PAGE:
1. What are the respective levels of relational trust in schools in Valparaíso and Illinois as experienced by teachers and students?
2. How does relational trust correlate with school leadership and with the collaboration among teachers in the respective contexts?
3. What are the similarities and differences between the two contexts in the association between relational trust and the size of school enrollment and socioeconomic background of students?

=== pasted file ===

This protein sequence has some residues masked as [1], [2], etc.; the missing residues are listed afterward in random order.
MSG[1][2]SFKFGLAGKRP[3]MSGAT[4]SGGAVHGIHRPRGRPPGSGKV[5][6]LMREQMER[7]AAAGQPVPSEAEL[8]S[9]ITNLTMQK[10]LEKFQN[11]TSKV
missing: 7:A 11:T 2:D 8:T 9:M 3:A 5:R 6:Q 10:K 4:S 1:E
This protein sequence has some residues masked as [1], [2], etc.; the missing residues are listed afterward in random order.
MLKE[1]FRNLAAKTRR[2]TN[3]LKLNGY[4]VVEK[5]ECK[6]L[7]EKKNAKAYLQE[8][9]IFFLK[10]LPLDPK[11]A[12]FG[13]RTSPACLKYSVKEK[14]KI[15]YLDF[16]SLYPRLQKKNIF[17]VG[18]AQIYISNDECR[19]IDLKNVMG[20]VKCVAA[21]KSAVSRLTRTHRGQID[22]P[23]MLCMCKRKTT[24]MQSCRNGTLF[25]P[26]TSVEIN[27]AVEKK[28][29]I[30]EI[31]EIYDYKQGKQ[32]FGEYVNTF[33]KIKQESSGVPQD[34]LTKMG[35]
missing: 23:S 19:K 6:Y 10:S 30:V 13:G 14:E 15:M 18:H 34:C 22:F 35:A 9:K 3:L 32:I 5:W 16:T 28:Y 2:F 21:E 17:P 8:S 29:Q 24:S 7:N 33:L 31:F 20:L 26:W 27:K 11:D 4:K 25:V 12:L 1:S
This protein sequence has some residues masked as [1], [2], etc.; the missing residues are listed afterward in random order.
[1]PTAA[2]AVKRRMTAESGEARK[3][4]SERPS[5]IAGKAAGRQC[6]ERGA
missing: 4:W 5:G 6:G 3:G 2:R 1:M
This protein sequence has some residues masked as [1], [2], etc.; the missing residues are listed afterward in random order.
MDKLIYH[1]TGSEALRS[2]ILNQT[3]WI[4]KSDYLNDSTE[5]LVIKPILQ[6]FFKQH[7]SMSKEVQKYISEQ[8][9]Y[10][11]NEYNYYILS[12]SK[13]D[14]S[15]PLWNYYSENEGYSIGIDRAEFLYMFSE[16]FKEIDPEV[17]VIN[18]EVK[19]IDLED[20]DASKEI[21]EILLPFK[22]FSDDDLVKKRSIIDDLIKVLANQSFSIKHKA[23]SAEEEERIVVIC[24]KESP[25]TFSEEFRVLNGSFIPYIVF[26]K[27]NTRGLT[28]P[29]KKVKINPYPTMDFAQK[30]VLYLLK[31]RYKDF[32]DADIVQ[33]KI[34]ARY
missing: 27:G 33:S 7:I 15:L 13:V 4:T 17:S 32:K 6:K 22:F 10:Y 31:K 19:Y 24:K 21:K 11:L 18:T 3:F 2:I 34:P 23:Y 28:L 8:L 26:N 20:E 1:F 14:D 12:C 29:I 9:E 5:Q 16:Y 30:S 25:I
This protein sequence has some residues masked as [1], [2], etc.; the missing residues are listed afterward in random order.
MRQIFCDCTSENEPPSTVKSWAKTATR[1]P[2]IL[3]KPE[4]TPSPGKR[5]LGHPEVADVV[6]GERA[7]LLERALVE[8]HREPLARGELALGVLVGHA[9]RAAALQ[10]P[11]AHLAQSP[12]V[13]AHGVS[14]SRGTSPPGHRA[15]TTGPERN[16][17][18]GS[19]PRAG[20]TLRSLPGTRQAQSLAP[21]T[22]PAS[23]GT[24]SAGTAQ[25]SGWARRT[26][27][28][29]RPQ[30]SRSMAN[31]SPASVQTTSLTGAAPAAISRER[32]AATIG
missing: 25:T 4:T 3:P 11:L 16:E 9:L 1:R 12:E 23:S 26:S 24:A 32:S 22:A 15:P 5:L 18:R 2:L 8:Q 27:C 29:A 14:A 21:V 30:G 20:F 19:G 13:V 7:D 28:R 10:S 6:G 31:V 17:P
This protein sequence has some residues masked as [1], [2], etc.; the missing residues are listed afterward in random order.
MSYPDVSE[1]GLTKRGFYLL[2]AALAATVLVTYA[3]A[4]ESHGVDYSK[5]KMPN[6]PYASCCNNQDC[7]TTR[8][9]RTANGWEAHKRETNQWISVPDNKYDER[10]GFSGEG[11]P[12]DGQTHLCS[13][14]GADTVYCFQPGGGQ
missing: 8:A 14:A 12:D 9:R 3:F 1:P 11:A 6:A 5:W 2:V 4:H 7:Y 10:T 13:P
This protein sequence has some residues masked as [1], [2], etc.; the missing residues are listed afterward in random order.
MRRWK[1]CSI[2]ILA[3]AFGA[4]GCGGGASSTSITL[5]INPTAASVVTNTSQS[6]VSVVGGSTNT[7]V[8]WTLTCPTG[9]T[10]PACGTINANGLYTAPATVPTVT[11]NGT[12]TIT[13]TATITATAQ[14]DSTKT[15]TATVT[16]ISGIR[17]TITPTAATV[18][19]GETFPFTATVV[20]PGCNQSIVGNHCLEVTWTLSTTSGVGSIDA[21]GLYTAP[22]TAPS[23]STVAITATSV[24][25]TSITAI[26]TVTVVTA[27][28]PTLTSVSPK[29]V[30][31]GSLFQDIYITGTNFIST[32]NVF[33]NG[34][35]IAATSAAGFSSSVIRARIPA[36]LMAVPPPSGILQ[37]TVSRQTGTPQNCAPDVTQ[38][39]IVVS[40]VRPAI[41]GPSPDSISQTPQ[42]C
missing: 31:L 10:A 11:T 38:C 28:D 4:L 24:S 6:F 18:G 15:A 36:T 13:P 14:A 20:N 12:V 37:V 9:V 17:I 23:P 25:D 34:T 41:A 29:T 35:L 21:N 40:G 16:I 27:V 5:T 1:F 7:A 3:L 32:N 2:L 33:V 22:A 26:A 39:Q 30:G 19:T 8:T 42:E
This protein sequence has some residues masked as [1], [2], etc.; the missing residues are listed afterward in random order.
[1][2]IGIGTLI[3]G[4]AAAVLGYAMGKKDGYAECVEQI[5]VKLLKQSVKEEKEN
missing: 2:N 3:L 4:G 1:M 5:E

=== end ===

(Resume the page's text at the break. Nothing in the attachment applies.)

In an unusual research collaboration, scholars in Chile and the US collected similar empirical data across their two countries to investigate and contrast relational trust in schools in Valparaíso, Chile and Illinois, US. The most salient finding was that, when asked about constructs associated with relational trust, teachers and students responded similarly and positively across the two regions with respect to trust among teachers, between teachers and principals, and between students and teachers. Similarities emerged regardless of differences in geography; nationality, language and culture; and structure of education systems. Relational trust, which involves respecting, caring for, and believing in the honesty and competence of one’s colleagues, seems to materialize in schools, regardless of vast differences in environments. Given that trust is a vital force for school improvement, this is encouraging news for both regions. Nevertheless we observed that teacher-parent trust was much lower in Valparaíso and that there were differences in the operation of factors that condition levels of trust, specifically size of schools and socioeconomic status of the student body.